in an international, multicenter, open-label, randomized trial.
“The findings of this trial have implications for clinical practice because they provide scientific justification that mycophenolate mofetil is not more effective than methotrexate as a corticosteroid-sparing immunosuppressive therapy for uveitis,” wrote, of Aravind Eye Hospital and Postgraduate Institute of Ophthalmology, Madurai, India, and colleagues.
Although corticosteroid therapy is the first-line treatment for uveitis, adverse effects limit long-term use. Mycophenolate mofetil and methotrexate are options for corticosteroid-sparing immunosuppressive therapy for uveitis, but their effectiveness has not been compared until the current study, they said.
In the First-line Antimetabolites as Steroid-sparing Treatment () trial published Sept. 10 in , the researchers randomized 216 adults with uveitis (a total of 407 eyes with uveitis) to 25 mg of weekly oral methotrexate or 1.5 g of twice-daily oral mycophenolate mofetil at nine referral eye care centers in India, the United States, Australia, Saudi Arabia, and Mexico; the investigators were masked to the treatment assignment.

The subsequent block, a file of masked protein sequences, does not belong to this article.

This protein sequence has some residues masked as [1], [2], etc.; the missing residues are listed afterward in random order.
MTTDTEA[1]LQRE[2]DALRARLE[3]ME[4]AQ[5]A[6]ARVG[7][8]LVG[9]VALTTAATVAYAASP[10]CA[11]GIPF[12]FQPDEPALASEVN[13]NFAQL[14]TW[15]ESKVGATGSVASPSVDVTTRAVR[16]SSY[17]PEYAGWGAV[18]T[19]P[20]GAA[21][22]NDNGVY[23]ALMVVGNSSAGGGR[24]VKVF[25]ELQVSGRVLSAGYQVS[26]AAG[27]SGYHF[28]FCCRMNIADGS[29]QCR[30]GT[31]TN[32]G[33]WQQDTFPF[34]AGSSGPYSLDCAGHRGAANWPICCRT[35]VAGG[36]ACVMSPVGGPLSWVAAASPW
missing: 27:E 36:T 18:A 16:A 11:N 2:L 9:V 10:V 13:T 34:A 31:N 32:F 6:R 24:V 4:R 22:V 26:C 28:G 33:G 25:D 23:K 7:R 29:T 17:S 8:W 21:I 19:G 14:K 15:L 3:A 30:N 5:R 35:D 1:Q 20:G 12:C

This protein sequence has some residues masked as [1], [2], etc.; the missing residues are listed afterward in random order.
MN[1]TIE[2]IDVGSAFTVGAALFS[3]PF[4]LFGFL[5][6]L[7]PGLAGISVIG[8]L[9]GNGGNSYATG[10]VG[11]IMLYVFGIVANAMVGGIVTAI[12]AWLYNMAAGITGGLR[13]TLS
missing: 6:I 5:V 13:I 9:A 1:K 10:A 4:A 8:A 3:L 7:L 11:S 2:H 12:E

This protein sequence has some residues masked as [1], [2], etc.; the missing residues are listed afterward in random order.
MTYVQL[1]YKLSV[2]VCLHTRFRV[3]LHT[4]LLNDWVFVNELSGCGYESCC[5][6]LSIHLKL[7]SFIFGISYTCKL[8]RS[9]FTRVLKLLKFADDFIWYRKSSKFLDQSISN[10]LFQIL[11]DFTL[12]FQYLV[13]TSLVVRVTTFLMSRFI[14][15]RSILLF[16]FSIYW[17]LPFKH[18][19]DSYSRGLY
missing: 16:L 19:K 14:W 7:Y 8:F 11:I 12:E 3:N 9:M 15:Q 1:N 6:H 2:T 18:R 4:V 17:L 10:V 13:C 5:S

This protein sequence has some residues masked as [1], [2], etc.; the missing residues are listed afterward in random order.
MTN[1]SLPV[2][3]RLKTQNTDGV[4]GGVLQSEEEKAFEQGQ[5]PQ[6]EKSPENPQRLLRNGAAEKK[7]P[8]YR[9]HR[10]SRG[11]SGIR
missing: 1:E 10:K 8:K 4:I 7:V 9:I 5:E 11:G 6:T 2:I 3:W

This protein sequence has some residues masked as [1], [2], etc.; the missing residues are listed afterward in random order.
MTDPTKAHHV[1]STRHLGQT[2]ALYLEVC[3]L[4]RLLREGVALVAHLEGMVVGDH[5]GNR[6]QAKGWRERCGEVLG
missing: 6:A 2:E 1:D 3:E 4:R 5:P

Patients with treatment success continued taking their randomized medication for another 6 months. If treatment failed, patients switched to the other antimetabolite with another 6-month follow-up. Overall, 84%-93% in each group had bilateral uveitis. Forty-six patients (21%) had intermediate uveitis only or anterior uveitis and intermediate uveitis, and 170 patients (79%) had posterior uveitis or panuveitis. The median age of the patients was 36 years in the methotrexate group and 41 years in the mycophenolate group; other demographic characteristics were similar between the groups.